LEWISTON –To Sharon Low, the purpley blue crocuses and spikes of new daffodil leaves in her garden are the tantalizing signs of the flower and garden show season ahead.
“I am just getting really excited and itching to get out there,” said Low, president of the 86-year-old Lewiston Garden Club. “The beauty of flowers keeps me going. I love to sit out on my patio and see what’s growing.”
Now that spring is here, the group’s annual projects are beginning to unfold. Soon Low will get out and dig up and divide her hostas, iris, evening primrose and Shasta daisies for the club’s May 18 perennial sale at the Redbrick School on Fourth Street, from 10 a.m. to 1 p.m. Always held the weekend before Memorial Day, it is so popular that people line up for an hour before the doors open. Even club members have to wait to buy plants along with everyone else.
“They’re less expensive than you would find them at the garden center,” said Low, 70.
She joined the club a decade ago after she retired from her job working for the state’s Parole Division. “I’ve always wanted to be a member,” she said. “I just didn’t have time.”
Members get together for luncheons once a month with talks by experts and field trips to nurseries. When the weather warms, she and other members tend flower beds at Hennipen Park, the Lewiston Historical Museum and the library, and donate arrangements from their gardens to the infirmary at the Sisters of St. Francis Stella Niagara convent in Lewiston.
“What I enjoy most is just the friendships I’ve made through the garden club,” she said.
In the last eight years, the club of about 35 active members, mostly in their 60s and 70s, has continued to develop its signature fundraising event, the Lewiston Garden Fest. The festival, June 22 and 23, is a combination garden art fair and plant sale that has grown by word of mouth. They started with 19 vendors, and last year 50 were selling from booths along part of Center Street, which is closed to traffic.
Do you think the club’s work has affected the look of Lewiston? Is gardening contagious?
When people say they love Lewiston, they often say, ‘Oh, the beautiful gardens.’ I think our Garden Fest is contagious. When people come down … we get a lot of new members who want to learn more. I think the garden club has helped. I know that a lot of people down in the village do seem to be inspired.
How did you get into gardening?
I’ve loved gardening all my life, even when I was a child. My parents had a small back yard, but they had really nice lilies of the valley. I was the one who always planted marigolds around the side of the house the way my mother wanted.
There’s something that’s so easy to do, and it’s inexpensive. You can start from seed. I don’t know why everybody doesn’t garden.
I just love to plant something and see it come up. I can’t describe how nice it is when you look at your garden and say how pretty that is.
I have hostas that came from my mother’s neighbors when I moved into this house 40 years ago. These plants, I have had them for over 40 years.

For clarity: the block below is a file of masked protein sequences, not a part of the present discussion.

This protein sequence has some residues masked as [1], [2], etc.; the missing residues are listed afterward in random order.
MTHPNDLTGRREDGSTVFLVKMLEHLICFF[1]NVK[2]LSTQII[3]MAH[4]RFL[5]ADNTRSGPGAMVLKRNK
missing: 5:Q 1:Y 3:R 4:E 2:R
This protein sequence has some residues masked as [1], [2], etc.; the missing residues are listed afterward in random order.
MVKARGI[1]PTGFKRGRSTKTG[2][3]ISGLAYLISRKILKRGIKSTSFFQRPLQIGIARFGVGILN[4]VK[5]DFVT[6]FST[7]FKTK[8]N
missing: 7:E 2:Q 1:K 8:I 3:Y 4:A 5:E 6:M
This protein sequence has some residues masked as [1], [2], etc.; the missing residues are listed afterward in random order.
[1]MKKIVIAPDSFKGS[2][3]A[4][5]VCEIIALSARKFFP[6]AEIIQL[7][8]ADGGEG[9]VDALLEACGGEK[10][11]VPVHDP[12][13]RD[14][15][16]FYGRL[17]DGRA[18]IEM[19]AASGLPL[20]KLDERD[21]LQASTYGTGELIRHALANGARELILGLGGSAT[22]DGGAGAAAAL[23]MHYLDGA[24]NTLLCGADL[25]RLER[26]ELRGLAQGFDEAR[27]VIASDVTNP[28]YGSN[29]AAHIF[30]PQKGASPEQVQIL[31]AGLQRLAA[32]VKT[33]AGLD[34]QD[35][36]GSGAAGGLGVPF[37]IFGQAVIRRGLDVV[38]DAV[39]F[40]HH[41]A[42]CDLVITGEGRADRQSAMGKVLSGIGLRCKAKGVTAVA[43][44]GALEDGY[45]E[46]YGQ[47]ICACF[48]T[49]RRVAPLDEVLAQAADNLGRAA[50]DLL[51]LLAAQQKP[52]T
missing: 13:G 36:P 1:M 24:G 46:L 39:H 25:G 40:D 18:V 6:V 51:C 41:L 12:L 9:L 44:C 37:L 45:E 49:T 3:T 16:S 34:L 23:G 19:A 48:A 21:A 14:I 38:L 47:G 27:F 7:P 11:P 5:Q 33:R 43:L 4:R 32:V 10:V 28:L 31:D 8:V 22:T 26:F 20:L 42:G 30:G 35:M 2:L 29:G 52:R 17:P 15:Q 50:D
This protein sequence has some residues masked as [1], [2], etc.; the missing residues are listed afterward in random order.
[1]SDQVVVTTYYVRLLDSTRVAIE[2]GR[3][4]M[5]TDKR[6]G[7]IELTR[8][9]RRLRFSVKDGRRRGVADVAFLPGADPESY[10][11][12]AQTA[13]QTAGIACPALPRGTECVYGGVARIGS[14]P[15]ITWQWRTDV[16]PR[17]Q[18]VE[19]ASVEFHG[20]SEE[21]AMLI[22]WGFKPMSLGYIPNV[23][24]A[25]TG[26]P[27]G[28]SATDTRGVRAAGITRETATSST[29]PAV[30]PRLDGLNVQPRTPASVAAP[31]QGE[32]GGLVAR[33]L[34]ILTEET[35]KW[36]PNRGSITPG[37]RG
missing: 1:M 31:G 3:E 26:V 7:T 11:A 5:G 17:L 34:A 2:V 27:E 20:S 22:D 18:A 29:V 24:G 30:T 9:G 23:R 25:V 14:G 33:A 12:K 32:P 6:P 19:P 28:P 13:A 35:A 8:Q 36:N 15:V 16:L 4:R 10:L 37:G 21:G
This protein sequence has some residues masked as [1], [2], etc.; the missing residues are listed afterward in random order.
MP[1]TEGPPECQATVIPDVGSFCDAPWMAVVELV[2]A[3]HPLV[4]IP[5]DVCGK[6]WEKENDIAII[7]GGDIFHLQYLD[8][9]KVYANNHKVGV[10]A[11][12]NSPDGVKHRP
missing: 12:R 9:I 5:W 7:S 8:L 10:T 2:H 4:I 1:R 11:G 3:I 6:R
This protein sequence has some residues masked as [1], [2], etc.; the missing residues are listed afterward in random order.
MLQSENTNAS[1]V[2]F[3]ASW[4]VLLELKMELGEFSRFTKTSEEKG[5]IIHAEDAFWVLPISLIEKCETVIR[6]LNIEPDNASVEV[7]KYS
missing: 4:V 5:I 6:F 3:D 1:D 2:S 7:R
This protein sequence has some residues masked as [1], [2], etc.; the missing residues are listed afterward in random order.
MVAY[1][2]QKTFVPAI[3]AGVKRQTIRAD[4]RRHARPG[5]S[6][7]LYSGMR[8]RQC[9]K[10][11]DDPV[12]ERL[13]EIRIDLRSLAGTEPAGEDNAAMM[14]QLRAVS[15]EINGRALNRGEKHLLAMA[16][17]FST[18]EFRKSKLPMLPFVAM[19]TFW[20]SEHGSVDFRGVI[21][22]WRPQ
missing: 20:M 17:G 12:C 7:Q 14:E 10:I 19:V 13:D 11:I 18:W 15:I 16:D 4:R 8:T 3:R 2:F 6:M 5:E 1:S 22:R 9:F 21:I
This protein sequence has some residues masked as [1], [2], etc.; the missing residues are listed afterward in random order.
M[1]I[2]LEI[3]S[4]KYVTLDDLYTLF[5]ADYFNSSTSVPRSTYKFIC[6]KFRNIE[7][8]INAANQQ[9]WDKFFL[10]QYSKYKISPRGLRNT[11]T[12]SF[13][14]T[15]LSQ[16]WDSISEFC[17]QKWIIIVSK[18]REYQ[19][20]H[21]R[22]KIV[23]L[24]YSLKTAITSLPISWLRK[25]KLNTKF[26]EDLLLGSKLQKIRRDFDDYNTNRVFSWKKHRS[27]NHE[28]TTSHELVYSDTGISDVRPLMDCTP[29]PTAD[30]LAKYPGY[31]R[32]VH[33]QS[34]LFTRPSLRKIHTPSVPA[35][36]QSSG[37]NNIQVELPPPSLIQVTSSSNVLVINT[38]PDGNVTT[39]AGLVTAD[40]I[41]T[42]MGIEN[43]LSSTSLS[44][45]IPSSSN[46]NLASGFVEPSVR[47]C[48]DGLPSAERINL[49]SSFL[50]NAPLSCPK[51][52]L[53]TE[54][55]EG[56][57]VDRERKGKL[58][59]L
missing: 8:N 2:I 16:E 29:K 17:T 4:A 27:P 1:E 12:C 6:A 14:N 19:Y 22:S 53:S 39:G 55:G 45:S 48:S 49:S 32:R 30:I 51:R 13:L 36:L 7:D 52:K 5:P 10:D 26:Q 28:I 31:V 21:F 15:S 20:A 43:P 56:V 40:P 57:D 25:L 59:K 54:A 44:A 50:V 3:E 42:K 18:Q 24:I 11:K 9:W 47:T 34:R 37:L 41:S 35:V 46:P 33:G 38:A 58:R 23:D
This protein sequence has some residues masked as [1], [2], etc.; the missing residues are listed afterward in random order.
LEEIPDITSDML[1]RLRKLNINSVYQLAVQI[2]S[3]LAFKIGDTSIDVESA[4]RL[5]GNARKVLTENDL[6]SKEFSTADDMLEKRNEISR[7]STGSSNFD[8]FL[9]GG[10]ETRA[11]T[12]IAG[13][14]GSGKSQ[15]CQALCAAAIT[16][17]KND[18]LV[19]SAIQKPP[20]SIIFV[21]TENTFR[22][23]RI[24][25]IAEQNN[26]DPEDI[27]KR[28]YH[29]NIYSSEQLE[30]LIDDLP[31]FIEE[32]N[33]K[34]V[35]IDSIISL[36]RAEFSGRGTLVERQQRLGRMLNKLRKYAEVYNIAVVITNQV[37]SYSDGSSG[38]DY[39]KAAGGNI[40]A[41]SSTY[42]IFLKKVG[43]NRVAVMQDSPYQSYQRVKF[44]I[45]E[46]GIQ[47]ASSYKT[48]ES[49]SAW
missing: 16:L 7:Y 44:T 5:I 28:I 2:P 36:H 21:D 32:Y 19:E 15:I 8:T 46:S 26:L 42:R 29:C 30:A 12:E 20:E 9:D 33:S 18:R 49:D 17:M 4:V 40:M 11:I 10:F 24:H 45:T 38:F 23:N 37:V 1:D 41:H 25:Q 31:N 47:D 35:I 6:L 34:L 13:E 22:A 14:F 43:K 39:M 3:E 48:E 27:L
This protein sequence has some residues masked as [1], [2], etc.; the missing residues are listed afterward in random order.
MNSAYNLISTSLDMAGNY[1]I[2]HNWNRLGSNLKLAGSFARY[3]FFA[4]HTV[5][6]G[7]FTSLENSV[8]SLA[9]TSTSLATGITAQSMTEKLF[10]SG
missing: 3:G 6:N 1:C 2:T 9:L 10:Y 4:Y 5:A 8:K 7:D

Do you have a favorite?
My roses never do well, and I love roses. I had four bushes a couple years ago. Two of them I purchased at a nursery lasted two years. The two I purchased at Sam’s Club are still blooming. So don’t discount Sam’s Club.
I think my second favorite is the calla lily.
I’m partial to pinks and purples because they’re beautiful together. My house is coordinated mostly with pinks and purples.
I don’t have one of those gardens that you see in magazines. I have friends that do. I like a lot of containers. I put a lot of my annuals, especially, in containers. I try to make them coordinated. I have containers all over. I also have window boxes on the patio.
You take cheap disposable diapers in your pots before you put dirt in?
It holds moisture. Cut it to size. Put it in the bottom. It’ll still drain, but it’ll hold the moisture. Not only that, but the dirt isn’t going to come out. I learned that from garden club. I went to a nursery, and that’s what they told us to do. You should always have drainage at the bottom of the pot. It seems to help.
What is your garden like?
I have daffodils and tulips coming. I was just out and saw some crocuses. I see the buds from the hostas.
I have hostas all around my house. Now I have a 90-foot bed in the back of the house. I have hostas out there. Hydrangeas, which I love. I have calla lilies. I have Shasta daisies. I have bachelor buttons. Salvia bushes. I have a beautiful sumac, which deer love.
We have a group of about six deer that come. They love to eat my hostas. I watched them chew on the sumac, which prunes it. It comes back with a vengeance. Deer also love the tulips. All I have left is daffodils. They don’t like daffodils. You have to find deerproof plants.
This year you’re trying some deerproof granules?
I’m going to spread it around. I’ve never used granules. I hope I get tulips this year…
Do you garden anywhere else?
I also do some of the gardening down at St. Peter’s Parish. They have urns in front of the rectory. I put those in. I always start with geraniums. I add petunias and vinca vine. I like the pinks. Every year, I pick the pinks since I get to do it.
Last year I also added purples and yellows. I started with a base of geraniums, pinks. Then I did some purples. Then some yellow. I also did sweet potato vine. The purple and the green sweet potato vine looked really nice together. People say it looks very nice. My husband and I go to Mass every day … A lot of people don’t know that I do it. But that’s OK. I don’t really care if they know.